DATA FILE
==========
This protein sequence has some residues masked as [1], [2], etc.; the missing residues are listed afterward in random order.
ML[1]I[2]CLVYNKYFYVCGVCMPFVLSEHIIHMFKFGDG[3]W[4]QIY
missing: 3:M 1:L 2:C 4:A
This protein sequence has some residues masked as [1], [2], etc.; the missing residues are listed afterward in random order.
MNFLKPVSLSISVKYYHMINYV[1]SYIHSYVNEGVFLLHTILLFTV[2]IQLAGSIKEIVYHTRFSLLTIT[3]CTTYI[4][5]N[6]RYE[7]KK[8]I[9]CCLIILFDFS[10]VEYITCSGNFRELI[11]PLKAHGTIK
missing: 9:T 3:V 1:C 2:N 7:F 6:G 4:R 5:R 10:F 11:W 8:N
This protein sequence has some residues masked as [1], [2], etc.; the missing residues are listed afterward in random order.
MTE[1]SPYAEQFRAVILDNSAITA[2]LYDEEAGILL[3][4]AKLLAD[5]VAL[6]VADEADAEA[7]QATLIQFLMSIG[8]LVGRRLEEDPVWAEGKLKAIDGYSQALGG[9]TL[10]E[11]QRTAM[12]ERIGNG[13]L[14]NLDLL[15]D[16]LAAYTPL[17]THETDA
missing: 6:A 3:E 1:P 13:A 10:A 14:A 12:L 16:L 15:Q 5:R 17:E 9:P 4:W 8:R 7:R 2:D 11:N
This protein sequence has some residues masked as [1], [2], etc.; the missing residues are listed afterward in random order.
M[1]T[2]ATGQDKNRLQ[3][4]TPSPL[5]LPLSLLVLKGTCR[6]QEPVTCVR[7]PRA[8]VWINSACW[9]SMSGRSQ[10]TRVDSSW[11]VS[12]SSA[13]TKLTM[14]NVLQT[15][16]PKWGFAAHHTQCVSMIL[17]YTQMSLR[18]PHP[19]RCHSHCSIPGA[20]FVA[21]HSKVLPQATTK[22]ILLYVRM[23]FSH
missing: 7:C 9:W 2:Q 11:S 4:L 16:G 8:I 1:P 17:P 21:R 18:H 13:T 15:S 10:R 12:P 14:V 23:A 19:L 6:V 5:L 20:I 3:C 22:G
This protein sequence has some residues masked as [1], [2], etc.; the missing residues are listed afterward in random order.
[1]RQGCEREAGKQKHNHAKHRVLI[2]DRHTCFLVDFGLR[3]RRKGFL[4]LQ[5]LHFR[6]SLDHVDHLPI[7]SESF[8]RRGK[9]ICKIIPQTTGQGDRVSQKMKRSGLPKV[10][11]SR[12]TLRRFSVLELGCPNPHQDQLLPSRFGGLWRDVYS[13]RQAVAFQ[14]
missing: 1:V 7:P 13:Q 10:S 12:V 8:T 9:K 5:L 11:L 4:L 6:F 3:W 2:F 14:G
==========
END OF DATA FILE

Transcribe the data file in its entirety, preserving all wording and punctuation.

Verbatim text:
This protein sequence has some residues masked as [1], [2], etc.; the missing residues are listed afterward in random order.
ML[1]I[2]CLVYNKYFYVCGVCMPFVLSEHIIHMFKFGDG[3]W[4]QIY
missing: 3:M 1:L 2:C 4:A
This protein sequence has some residues masked as [1], [2], etc.; the missing residues are listed afterward in random order.
MNFLKPVSLSISVKYYHMINYV[1]SYIHSYVNEGVFLLHTILLFTV[2]IQLAGSIKEIVYHTRFSLLTIT[3]CTTYI[4][5]N[6]RYE[7]KK[8]I[9]CCLIILFDFS[10]VEYITCSGNFRELI[11]PLKAHGTIK
missing: 9:T 3:V 1:C 2:N 7:F 6:G 4:R 5:R 10:F 11:W 8:N
This protein sequence has some residues masked as [1], [2], etc.; the missing residues are listed afterward in random order.
MTE[1]SPYAEQFRAVILDNSAITA[2]LYDEEAGILL[3][4]AKLLAD[5]VAL[6]VADEADAEA[7]QATLIQFLMSIG[8]LVGRRLEEDPVWAEGKLKAIDGYSQALGG[9]TL[10]E[11]QRTAM[12]ERIGNG[13]L[14]NLDLL[15]D[16]LAAYTPL[17]THETDA
missing: 6:A 3:E 1:P 13:A 10:A 14:A 12:L 16:L 15:Q 5:R 17:E 9:P 4:W 8:R 7:R 2:D 11:N
This protein sequence has some residues masked as [1], [2], etc.; the missing residues are listed afterward in random order.
M[1]T[2]ATGQDKNRLQ[3][4]TPSPL[5]LPLSLLVLKGTCR[6]QEPVTCVR[7]PRA[8]VWINSACW[9]SMSGRSQ[10]TRVDSSW[11]VS[12]SSA[13]TKLTM[14]NVLQT[15][16]PKWGFAAHHTQCVSMIL[17]YTQMSLR[18]PHP[19]RCHSHCSIPGA[20]FVA[21]HSKVLPQATTK[22]ILLYVRM[23]FSH
missing: 7:C 9:W 2:Q 11:S 4:L 16:G 8:I 1:P 17:P 21:R 18:H 13:T 15:S 10:R 12:P 14:V 23:A 19:L 6:V 5:L 20:I 3:C 22:G
This protein sequence has some residues masked as [1], [2], etc.; the missing residues are listed afterward in random order.
[1]RQGCEREAGKQKHNHAKHRVLI[2]DRHTCFLVDFGLR[3]RRKGFL[4]LQ[5]LHFR[6]SLDHVDHLPI[7]SESF[8]RRGK[9]ICKIIPQTTGQGDRVSQKMKRSGLPKV[10][11]SR[12]TLRRFSVLELGCPNPHQDQLLPSRFGGLWRDVYS[13]RQAVAFQ[14]
missing: 1:V 7:P 13:Q 10:S 12:V 8:T 9:K 5:L 11:L 4:L 6:F 3:W 2:F 14:G